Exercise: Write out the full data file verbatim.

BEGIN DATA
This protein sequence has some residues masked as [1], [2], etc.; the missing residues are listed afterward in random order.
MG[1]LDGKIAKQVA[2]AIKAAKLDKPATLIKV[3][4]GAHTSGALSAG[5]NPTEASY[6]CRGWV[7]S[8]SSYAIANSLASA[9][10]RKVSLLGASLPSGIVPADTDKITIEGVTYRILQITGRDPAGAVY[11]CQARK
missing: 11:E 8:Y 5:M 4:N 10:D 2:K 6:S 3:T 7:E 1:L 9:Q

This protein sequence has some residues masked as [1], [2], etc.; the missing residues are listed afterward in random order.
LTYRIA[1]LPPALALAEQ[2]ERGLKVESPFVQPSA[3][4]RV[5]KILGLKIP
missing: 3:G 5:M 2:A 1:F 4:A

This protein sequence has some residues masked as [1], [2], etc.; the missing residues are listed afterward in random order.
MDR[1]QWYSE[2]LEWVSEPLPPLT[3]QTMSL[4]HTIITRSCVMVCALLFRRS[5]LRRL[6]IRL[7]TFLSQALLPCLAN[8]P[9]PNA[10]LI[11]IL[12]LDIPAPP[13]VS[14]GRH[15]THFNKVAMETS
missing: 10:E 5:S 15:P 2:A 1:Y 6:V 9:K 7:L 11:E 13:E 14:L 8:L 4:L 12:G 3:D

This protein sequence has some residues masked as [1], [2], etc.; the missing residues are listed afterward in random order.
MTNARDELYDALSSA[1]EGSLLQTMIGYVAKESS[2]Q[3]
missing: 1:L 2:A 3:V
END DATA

This protein sequence has some residues masked as [1], [2], etc.; the missing residues are listed afterward in random order.
MG[1]LDGKIAKQVA[2]AIKAAKLDKPATLIKV[3][4]GAHTSGALSAG[5]NPTEASY[6]CRGWV[7]S[8]SSYAIANSLASA[9][10]RKVSLLGASLPSGIVPADTDKITIEGVTYRILQITGRDPAGAVY[11]CQARK
missing: 11:E 8:Y 5:M 4:N 10:D 2:K 6:S 3:T 7:E 1:L 9:Q

This protein sequence has some residues masked as [1], [2], etc.; the missing residues are listed afterward in random order.
LTYRIA[1]LPPALALAEQ[2]ERGLKVESPFVQPSA[3][4]RV[5]KILGLKIP
missing: 3:G 5:M 2:A 1:F 4:A

This protein sequence has some residues masked as [1], [2], etc.; the missing residues are listed afterward in random order.
MDR[1]QWYSE[2]LEWVSEPLPPLT[3]QTMSL[4]HTIITRSCVMVCALLFRRS[5]LRRL[6]IRL[7]TFLSQALLPCLAN[8]P[9]PNA[10]LI[11]IL[12]LDIPAPP[13]VS[14]GRH[15]THFNKVAMETS
missing: 10:E 5:S 15:P 2:A 1:Y 6:V 9:K 7:L 11:E 13:E 14:L 8:L 4:L 12:G 3:D

This protein sequence has some residues masked as [1], [2], etc.; the missing residues are listed afterward in random order.
MTNARDELYDALSSA[1]EGSLLQTMIGYVAKESS[2]Q[3]
missing: 1:L 2:A 3:V